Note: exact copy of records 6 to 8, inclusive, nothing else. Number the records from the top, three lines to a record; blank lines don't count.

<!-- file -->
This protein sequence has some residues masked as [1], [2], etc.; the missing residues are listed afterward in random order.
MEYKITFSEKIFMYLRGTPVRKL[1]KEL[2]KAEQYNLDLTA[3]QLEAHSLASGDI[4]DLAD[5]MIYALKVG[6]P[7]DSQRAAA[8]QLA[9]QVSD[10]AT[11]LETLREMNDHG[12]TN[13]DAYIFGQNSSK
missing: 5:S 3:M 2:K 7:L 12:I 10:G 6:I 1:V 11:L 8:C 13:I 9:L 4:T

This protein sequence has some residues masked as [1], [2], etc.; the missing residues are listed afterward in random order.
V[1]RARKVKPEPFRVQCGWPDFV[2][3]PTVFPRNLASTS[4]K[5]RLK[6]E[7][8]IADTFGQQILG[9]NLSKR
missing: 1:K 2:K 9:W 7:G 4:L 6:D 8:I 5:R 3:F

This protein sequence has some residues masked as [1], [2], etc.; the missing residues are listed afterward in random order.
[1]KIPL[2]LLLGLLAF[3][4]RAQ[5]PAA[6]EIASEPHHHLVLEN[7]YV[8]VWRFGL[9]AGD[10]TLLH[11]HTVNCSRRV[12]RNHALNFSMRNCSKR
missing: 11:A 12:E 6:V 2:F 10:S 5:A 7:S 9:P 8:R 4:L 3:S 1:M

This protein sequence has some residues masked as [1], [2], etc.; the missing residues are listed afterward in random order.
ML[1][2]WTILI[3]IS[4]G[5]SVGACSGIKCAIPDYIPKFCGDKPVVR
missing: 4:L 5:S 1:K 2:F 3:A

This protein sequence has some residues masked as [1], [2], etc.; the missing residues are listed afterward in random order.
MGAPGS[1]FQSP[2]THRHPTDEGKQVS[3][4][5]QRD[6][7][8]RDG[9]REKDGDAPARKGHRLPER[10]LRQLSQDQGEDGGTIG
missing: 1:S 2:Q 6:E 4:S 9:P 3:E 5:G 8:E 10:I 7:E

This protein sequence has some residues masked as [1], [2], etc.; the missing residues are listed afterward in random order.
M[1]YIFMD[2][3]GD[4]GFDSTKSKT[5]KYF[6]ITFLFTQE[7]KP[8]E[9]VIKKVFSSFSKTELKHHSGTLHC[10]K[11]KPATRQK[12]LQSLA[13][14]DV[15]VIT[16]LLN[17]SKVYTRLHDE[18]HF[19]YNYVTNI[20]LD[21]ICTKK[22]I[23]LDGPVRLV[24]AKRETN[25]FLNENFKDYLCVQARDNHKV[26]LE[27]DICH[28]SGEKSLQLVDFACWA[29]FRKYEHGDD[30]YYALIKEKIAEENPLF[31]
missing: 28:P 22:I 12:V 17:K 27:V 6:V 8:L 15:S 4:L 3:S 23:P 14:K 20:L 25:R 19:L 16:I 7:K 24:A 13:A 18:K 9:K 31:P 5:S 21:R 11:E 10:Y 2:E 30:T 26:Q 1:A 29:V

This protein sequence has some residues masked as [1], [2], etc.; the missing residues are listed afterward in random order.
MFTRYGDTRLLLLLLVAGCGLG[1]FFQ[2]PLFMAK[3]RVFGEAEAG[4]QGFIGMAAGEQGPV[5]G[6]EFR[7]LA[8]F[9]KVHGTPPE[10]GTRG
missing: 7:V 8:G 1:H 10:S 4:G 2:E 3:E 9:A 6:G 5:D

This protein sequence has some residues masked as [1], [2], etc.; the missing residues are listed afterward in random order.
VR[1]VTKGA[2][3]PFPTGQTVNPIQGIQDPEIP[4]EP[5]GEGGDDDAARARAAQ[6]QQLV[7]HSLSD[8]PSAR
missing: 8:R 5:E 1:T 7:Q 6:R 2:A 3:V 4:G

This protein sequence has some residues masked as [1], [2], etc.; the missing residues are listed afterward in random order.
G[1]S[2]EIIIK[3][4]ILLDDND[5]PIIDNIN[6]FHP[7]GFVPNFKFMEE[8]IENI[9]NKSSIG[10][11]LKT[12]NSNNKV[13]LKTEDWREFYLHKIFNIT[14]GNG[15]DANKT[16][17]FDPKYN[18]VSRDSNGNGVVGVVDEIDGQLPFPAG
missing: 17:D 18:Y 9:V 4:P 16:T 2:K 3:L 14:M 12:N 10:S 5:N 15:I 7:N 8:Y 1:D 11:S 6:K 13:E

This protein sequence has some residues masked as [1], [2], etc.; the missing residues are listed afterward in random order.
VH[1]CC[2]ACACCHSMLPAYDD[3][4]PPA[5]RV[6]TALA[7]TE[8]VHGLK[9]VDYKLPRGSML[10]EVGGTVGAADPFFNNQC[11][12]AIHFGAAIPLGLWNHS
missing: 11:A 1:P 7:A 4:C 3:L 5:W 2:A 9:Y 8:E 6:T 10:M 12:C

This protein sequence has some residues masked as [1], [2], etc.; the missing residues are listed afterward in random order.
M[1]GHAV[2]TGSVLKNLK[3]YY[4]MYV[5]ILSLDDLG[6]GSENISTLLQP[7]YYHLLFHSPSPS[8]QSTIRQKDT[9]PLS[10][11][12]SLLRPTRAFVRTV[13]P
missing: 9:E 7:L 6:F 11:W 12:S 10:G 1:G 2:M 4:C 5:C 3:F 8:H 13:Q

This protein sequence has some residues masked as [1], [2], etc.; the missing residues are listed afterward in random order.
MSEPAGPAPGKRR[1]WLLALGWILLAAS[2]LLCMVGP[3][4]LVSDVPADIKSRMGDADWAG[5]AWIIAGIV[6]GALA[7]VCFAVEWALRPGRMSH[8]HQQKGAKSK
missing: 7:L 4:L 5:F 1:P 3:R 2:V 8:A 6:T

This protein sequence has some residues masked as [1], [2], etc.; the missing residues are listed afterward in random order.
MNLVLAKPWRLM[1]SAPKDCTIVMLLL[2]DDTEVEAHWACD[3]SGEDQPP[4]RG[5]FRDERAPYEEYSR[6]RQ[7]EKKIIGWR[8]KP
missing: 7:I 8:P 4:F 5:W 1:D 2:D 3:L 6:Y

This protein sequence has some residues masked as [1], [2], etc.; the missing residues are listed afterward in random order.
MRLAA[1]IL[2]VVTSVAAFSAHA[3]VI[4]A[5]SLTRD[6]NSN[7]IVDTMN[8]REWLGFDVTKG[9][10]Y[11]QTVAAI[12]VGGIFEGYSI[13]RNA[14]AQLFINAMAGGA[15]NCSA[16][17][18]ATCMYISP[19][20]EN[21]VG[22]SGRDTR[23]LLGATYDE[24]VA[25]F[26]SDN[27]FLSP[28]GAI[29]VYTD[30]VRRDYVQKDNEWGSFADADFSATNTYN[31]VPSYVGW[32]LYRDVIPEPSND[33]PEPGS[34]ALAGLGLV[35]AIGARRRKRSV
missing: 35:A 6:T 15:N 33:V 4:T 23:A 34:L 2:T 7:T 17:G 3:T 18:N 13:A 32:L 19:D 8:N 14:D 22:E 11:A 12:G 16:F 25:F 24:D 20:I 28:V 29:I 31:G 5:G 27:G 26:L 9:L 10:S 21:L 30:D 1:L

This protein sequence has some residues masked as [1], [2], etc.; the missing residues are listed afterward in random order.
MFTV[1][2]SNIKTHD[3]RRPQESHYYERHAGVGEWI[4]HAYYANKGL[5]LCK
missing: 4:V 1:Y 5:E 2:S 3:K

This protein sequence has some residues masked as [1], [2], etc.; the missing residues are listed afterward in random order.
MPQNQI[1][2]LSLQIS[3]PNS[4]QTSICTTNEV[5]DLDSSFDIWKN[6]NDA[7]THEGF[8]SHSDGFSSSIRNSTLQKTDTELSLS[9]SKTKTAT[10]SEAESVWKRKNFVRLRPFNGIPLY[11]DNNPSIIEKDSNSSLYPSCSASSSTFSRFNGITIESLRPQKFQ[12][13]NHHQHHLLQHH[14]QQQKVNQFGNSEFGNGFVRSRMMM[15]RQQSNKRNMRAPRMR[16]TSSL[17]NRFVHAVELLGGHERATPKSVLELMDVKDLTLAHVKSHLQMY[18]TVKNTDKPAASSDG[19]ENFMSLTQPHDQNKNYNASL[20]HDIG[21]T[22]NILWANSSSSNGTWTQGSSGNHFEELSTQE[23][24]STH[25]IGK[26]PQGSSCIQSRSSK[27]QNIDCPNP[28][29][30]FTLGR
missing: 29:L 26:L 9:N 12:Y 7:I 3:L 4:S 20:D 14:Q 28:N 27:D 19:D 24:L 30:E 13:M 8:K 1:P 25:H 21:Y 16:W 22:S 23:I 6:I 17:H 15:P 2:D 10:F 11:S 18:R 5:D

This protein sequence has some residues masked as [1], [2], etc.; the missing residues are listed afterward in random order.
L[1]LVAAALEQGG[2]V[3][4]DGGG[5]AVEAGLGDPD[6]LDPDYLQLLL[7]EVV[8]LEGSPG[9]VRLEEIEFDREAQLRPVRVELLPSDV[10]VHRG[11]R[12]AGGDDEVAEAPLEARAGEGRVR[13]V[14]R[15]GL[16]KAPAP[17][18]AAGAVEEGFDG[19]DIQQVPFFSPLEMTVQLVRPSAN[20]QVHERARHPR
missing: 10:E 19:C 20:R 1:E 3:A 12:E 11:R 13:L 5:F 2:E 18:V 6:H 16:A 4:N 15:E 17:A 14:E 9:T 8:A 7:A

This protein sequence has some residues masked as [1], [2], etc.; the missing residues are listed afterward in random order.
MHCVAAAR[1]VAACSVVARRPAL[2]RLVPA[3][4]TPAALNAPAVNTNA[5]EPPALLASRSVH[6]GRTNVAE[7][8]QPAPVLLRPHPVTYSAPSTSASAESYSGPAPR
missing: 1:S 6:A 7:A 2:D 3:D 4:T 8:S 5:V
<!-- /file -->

This protein sequence has some residues masked as [1], [2], etc.; the missing residues are listed afterward in random order.
M[1]YIFMD[2][3]GD[4]GFDSTKSKT[5]KYF[6]ITFLFTQE[7]KP[8]E[9]VIKKVFSSFSKTELKHHSGTLHC[10]K[11]KPATRQK[12]LQSLA[13][14]DV[15]VIT[16]LLN[17]SKVYTRLHDE[18]HF[19]YNYVTNI[20]LD[21]ICTKK[22]I[23]LDGPVRLV[24]AKRETN[25]FLNENFKDYLCVQARDNHKV[26]LE[27]DICH[28]SGEKSLQLVDFACWA[29]FRKYEHGDD[30]YYALIKEKIAEENPLF[31]
missing: 28:P 22:I 12:V 17:K 27:V 6:V 8:L 15:S 4:L 3:S 23:P 14:K 20:L 25:R 19:L 16:I 7:K 24:A 13:A 18:K 9:K 31:P 5:S 21:R 11:E 10:Y 2:E 30:T 26:Q 1:A 29:V

This protein sequence has some residues masked as [1], [2], etc.; the missing residues are listed afterward in random order.
MFTRYGDTRLLLLLLVAGCGLG[1]FFQ[2]PLFMAK[3]RVFGEAEAG[4]QGFIGMAAGEQGPV[5]G[6]EFR[7]LA[8]F[9]KVHGTPPE[10]GTRG
missing: 7:V 8:G 1:H 10:S 4:G 2:E 3:E 9:A 6:G 5:D

This protein sequence has some residues masked as [1], [2], etc.; the missing residues are listed afterward in random order.
VR[1]VTKGA[2][3]PFPTGQTVNPIQGIQDPEIP[4]EP[5]GEGGDDDAARARAAQ[6]QQLV[7]HSLSD[8]PSAR
missing: 8:R 5:E 1:T 7:Q 6:R 2:A 3:V 4:G